Sell it in a sentence: Lessons learned from the incomparable Lane Shefter Bishop
As I waited in my favorite Starbucks in West Hollywood with my notebook, pen, and iced vanilla sweet cream coffee in hand, I was trying my best to not let my inner fan-girl come out. After all, I was moments away from interviewing Lane Shefter Bishop, a multifaceted writer, producer, and director. She's also won an Emmy and six Telly Awards, all while also being at the helm of Vast Entertainment, the production behind blockbuster hits like D.U.F.F. and the groundbreaking Lifetime movie, The Choking Game, as its CEO.
If that wasn't enough, another reason why my inner fan-girl was on the verge of making a special guest appearance, was because Lane is also responsible for creating her own niche within the entertainment industry. She's a pioneer in the book-to-screen space, and not to play the gender card, but she's one smart, funny, and inspiring woman creating her own path in a landscape that is usually dominated by men.
As I looked up and Lane walked in, she cared a sense of integrity with her, she has the presence of someone that you want to impress, but with the humility to match. Being as accomplished as she is, she's also gracious enough to share her wisdom with the rest of us in her best-selling new book, Sell Your Story in a Single Sentence: Advice from the Front Lines of Hollywood.
Deemed as Hollywood’s go-to “book whisperer,” Lane shared with me essential lessons and insights to help demystify how some authors transition from pitching to published to production. The secret sauce lies in streamlining your log line - can you get them hooked in a sentence or less? If you're having trouble honing in on your log line, which Lane explains will ultimately be your most lucrative asset in your pursuit to getting your story on the silver screen, then definitely pick-up her book here, and if you need a more personalized approach, you can book some one-on-one time with Lane, here.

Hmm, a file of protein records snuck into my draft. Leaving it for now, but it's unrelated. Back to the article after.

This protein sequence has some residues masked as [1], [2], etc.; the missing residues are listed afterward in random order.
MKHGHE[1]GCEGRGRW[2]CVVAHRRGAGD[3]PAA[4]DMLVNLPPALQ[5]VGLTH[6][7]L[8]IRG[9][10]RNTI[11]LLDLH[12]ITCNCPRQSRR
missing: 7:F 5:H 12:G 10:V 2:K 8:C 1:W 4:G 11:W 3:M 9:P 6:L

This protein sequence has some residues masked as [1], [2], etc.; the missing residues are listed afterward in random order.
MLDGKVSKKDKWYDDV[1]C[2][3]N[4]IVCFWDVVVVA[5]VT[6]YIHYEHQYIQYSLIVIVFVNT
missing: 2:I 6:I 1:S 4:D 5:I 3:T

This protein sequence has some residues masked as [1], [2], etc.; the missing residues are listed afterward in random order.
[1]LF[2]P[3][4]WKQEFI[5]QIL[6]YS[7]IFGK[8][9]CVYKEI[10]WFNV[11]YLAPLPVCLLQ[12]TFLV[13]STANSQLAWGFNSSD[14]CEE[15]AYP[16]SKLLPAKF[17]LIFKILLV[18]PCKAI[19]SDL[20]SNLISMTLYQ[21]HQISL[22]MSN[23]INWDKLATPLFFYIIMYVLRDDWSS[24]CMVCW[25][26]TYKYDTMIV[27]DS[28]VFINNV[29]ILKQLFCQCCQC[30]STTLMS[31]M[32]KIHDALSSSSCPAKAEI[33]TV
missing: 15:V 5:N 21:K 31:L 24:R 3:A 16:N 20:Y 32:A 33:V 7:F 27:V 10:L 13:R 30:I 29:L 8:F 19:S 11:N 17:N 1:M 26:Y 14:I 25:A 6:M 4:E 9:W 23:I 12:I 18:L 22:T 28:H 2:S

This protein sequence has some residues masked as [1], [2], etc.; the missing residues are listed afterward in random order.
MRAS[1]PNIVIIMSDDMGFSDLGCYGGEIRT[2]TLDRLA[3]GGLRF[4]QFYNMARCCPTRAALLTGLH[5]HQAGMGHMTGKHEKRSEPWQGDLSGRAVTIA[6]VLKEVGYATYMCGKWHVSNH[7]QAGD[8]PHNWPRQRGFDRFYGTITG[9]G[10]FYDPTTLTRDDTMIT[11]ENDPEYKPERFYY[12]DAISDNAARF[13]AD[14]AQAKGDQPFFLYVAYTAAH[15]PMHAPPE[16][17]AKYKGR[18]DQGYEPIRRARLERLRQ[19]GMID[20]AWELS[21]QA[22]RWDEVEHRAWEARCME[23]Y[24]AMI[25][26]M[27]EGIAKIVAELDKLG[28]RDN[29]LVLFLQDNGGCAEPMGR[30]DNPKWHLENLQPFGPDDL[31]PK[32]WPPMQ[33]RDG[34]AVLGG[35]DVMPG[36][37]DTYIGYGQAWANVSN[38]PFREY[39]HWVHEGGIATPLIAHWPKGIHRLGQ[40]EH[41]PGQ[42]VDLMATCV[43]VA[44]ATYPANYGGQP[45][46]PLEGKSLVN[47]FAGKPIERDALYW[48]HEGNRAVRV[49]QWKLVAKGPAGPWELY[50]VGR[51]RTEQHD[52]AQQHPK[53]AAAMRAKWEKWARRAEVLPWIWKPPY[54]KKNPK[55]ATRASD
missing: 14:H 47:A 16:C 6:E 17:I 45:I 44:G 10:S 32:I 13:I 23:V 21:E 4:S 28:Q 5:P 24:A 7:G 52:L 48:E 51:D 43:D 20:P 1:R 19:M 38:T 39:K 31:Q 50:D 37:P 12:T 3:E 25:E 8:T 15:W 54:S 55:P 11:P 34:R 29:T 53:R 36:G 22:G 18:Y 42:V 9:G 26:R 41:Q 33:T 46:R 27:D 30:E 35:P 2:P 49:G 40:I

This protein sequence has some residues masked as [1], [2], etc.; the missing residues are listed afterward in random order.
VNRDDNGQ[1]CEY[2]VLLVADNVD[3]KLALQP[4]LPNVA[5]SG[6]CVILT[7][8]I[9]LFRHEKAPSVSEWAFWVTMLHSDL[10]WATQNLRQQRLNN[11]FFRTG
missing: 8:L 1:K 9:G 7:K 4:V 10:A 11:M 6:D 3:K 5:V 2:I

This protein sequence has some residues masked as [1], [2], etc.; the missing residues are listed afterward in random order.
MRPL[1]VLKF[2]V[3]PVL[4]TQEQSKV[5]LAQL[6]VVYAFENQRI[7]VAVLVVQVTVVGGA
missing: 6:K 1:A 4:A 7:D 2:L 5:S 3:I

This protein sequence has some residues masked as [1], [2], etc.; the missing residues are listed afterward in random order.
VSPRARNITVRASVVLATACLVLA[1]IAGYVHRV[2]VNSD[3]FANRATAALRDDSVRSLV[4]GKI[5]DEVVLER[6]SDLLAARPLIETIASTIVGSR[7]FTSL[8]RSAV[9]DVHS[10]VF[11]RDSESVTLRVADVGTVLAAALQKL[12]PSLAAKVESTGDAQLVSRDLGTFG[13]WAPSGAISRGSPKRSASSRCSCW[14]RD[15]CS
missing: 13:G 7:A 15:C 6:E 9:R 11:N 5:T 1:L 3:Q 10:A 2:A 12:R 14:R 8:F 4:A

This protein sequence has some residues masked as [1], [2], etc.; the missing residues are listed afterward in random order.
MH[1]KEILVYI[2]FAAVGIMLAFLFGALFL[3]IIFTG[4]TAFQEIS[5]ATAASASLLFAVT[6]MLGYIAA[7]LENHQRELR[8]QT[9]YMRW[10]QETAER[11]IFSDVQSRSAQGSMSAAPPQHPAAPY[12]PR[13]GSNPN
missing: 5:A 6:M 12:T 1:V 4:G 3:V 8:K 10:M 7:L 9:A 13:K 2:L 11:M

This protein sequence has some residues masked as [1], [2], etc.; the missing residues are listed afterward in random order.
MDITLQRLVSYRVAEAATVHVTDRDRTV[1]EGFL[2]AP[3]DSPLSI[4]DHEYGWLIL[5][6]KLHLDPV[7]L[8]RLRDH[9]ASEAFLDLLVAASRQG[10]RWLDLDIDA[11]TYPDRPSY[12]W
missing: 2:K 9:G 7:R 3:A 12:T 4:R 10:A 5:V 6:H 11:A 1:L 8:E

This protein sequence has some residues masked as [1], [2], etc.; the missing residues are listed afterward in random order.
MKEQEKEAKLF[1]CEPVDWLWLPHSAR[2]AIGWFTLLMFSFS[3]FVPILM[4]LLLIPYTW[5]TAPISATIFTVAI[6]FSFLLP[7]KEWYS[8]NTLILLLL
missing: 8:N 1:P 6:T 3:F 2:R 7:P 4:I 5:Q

In the meantime, read below for how Lane advises to get your story off of the pages and into the theaters, with a simple sentence.
How to create a log line that sells in 50 words or less:
The most paramount ingredients in creating a compelling log line that sells is specificity and uniqueness.
What makes your story stand out against thousands more? Why should we care about what happens in your story above others? If you can hone into why we should care and pay attention in 50 words or less, then you've hit a goldmine.
If you're not sure how to get started, then use the blueprint below that Lane shared with me. In the most unique and specific way possible, answer the three questions below to create a log line that will break-through the noise and clutter of predictable pitches:
#1: Who is the protagonist?
This might be a deceptively simple question, but in Lane's own words, “numerous writers mistakenly put the antagonist as the protagonist of their log lines. I always tell content creators to ask themselves "Whose decisions are moving the story forwards?" and "Who has the most to lose if they fail in their journey?" That character is your protagonist.”
#2: What do they want?
What is the goal that the protagonist? What is he or she trying to achieve? What life or death thing are they fighting for? Make sure this is clearly defined so we know why their story matters.
#3: What's at stake if they don't achieve their goal?
Create a scenario where if his or her goal isn't realized, the consequences are meaningful and real. Make sure that we are invested in whether they win or lose. Make sure that the protagonist has to make a critical decision that matters.
Besides soaking up her delicious stories of how she started, lessons learned, awesome experiences, and how to create a killer log line, the most valuable piece of wisdom that I walked away with was when Lane simply said, "I don't believe in 'no.' I think it means find a different, and better, way."
Those words really struck a chord and I will cherish them forever. If you're like me and need more actionable insights from Lane, then be sure to pick her book, Sell Your Story in a Single Sentence: Advice from the Front Lines of Hollywood, and schedule some time for her to consult with you, here.
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